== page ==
Update: It was brought to my attention by a friend familiar with the comics that 
"Negan doesn't kill women with Lucille... Because of that, the women are safe (IMO)." (emphasis added) 
To clarify, my friend didn't say that Negan doesn't kill women. Only that he doesn't kill them "with Lucille." So, I'm not sure how safe women are around him in general. Taking that into consideration, one must ask if this policy will cross over to the TV show or not. One never knows.
Daryl, the only surviving Dixon brother, is way too valuable to the show to let go through the business end of a repurposed baseball bat. Of course, there’s also that whole riot threat to consider.

Steven Yeun as Glenn Rhee
I would prefer not to have it be Glenn. If, for no other reason, than to be different from the comics. That whole expectant father in the apocalypse angle is also something to consider. HIs relationship with Maggie is another thing that keeps people watching the show.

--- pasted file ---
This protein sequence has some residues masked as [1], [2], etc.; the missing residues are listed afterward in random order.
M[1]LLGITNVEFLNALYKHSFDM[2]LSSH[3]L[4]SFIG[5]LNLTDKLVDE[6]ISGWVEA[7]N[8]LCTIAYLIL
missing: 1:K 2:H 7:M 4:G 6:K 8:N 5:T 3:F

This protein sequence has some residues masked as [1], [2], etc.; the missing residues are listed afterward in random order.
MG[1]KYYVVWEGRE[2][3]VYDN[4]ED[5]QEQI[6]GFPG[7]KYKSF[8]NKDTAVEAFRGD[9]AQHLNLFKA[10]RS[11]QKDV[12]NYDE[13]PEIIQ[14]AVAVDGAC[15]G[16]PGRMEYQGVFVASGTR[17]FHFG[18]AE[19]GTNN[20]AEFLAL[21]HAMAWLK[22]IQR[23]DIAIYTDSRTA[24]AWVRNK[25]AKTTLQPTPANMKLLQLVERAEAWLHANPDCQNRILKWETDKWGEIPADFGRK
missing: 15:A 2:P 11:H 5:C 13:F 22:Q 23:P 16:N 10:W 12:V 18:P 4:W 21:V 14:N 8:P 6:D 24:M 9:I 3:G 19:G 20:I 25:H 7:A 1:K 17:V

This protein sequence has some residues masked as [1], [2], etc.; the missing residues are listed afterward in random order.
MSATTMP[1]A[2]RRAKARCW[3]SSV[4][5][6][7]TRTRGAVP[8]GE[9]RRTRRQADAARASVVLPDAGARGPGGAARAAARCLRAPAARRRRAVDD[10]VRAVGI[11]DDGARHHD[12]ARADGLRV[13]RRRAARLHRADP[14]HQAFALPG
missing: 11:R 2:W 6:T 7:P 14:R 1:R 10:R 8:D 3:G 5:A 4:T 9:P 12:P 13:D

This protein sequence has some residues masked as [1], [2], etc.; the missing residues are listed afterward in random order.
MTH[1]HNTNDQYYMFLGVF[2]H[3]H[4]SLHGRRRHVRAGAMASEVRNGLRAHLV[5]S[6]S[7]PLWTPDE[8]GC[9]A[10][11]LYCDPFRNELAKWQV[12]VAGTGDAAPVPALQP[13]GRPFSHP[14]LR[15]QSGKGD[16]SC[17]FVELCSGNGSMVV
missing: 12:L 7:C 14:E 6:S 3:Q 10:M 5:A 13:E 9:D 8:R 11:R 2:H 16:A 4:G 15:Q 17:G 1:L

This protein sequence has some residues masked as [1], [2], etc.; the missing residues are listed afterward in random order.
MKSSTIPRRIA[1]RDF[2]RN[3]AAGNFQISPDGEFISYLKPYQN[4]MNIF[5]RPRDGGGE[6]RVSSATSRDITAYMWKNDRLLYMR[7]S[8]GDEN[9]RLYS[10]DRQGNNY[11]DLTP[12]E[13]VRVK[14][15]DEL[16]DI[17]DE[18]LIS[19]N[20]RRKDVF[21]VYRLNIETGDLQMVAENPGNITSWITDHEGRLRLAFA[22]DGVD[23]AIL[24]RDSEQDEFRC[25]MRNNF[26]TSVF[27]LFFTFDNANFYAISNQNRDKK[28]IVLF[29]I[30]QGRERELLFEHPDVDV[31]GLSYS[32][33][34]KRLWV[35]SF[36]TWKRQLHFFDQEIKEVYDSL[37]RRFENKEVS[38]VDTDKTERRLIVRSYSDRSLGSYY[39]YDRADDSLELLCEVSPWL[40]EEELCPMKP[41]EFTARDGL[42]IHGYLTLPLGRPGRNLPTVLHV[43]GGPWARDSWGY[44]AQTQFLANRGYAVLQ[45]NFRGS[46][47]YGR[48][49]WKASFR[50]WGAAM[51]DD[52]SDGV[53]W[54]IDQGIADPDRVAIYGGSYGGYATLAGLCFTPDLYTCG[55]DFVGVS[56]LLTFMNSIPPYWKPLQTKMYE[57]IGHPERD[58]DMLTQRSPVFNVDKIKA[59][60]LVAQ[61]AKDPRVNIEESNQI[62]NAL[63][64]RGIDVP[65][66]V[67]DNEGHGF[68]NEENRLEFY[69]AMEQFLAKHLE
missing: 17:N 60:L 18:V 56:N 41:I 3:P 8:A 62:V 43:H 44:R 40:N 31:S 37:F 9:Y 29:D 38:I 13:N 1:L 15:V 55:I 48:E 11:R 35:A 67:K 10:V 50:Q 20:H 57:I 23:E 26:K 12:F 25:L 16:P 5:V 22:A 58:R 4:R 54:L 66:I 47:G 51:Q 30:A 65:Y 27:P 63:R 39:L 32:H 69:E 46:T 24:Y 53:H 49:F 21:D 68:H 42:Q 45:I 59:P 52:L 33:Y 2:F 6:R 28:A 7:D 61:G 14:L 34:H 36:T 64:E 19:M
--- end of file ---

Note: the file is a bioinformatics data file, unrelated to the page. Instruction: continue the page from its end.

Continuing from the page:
Abraham and Sasha just started their romantic relationship so it would be a pity to see that come to a quick end.

Eugene has come a long way since his “Scientist on a mission to D.C.” ruse fell apart. It could be argued that he needs more time to put the karmic balance in his favor before he can be killed off. Especially since he failed so horribly in his efforts to bait the Saviors away from the rest of the group.

Writing Staff Question #2) “Who’s death would have the most profound impact on the rest of the group (and by extension, on the audience that empathizes with them)?”

Obviously, if you killed Rick, you break everyone’s heart (especially those of Michonne and Carl). Though it would be interesting to see how Carl’s character develops without his father’s guidance.

Norman Reedus already has another show on AMC to fall back on—and I’m sure a backlog of other film and television offers to choose from should Daryl meet an untimely end. Part of what makes “The Walking Dead” so great is the fact that no one is ever off limits when it comes to character mortality, even if they’re the most popular on the show. Let the fans riot!